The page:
5) Managers are encouraged to be resourceful and employ a wide variety
of methods and techniques to obtain the opinions of individuals and
groups. However, we will be mindful of the requirements of the Federal
Advisory Committee Act (FACA), which affects how we obtain advice from
certain types of groups. Some examples of public involvement activities
not implicating FACA are included in Appendix C. Additional information
on FACA can be found in the NPS Guide to the Federal Advisory Committee
Act (www.nps.gov/policy/DOrders/facaguide.html). We will also be mindful
about the Paperwork Reduction Act (PRA) that makes it necessary to have
surveys of more than nine non-federal people cleared through the Office
of Management and Budget. Additionally, the Privacy Act limits how we
develop, share and use contact lists.
6) We expect public involvement to improve, inform, and influence our
decision-making. The public, however, cannot ultimately make many of
the decisions that are the legal responsibility of the NPS and the Department
of the Interior regarding the resources and values of the national parks
and programs. We must make sure to define and communicate what decision-making
responsibilities are delegated to us by Congress through enabling legislation,
or by the Executive Branch through proclamations. Nevertheless, managers
should approach all decision-making with a bias in favor of significant
and meaningful public involvement.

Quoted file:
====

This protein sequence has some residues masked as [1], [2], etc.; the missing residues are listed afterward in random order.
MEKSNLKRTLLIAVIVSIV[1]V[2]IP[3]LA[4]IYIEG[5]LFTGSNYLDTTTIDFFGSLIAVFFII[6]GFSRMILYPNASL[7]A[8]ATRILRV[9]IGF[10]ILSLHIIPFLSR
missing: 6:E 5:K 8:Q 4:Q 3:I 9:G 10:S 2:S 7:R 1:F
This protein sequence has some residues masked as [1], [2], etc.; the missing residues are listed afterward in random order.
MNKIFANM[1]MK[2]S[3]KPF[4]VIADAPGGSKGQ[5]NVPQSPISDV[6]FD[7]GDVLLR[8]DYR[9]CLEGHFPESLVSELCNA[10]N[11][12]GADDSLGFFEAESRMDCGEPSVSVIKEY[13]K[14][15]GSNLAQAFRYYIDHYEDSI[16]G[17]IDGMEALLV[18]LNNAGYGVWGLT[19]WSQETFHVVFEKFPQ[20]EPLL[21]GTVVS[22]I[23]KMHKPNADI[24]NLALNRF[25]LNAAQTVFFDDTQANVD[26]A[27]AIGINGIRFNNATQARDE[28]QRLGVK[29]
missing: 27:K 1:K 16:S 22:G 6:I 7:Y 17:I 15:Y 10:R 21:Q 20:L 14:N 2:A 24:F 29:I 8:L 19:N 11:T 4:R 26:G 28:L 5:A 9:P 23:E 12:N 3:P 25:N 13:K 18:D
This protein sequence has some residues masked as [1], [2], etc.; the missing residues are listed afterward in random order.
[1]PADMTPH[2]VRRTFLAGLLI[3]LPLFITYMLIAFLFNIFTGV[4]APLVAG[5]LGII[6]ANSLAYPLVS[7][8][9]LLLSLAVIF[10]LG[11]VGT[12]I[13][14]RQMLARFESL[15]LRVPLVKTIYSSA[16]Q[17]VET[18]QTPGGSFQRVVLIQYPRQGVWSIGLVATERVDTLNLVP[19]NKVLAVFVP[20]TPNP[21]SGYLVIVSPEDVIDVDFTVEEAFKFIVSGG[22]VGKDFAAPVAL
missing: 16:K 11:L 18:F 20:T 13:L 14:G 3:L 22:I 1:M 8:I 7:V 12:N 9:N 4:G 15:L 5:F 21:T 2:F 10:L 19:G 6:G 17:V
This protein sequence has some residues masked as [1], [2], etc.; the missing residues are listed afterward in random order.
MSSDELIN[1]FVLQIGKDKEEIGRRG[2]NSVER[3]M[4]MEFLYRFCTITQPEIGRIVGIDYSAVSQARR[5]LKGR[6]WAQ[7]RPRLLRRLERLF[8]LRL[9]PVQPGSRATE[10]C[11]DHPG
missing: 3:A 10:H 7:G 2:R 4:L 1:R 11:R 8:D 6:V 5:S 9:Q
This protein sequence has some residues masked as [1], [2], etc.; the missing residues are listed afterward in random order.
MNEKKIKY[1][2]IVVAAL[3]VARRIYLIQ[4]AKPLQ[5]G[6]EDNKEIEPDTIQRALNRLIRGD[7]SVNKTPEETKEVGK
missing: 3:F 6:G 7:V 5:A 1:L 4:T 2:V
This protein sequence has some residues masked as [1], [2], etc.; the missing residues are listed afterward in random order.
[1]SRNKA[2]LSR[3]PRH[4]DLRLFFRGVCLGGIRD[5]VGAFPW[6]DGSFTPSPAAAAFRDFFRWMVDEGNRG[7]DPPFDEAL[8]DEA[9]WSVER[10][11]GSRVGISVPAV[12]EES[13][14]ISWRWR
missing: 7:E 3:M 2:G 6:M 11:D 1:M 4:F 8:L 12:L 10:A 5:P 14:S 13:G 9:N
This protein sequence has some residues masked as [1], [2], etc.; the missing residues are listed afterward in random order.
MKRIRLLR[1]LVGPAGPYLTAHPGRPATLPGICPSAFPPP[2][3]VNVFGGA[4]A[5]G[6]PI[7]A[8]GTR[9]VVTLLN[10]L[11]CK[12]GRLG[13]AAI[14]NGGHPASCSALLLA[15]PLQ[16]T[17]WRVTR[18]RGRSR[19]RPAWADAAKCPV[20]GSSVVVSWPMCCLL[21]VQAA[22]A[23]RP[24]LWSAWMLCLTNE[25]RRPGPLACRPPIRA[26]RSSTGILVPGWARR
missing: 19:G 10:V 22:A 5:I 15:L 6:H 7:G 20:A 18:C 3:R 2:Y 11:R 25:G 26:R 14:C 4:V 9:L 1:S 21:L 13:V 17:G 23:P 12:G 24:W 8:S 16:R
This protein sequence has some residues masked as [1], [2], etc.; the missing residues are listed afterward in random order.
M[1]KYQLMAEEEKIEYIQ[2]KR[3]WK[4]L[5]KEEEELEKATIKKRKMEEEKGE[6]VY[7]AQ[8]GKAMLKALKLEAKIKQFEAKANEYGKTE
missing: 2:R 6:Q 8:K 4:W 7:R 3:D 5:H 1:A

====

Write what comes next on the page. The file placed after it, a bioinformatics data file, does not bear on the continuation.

7) We will respectfully engage the public in thoughtful participation,
build understanding, find creative ways to address problems, accommodate
diverse values and dissenting opinions, and encourage continuing collaboration
in our decision-making processes.
8) On potentially controversial issues, we will be particularly mindful
to plan and design public involvement opportunities at the earliest
opportunity, and to use specialized techniques when dealing with controversial
issues in order to minimize potential for conflict and achieve a solution
smoothly. As issues arise, managers should already be familiar with
a range of alternative dispute resolution techniques and resources,
including the use of facilitators or mediators, to help resolve controversial
issues. If a controversy pertains to a rule-making activity (i.e., adopting
a regulation), "negotiated rulemaking" should be considered,
utilizing a negotiated rulemaking committee. Special procedures apply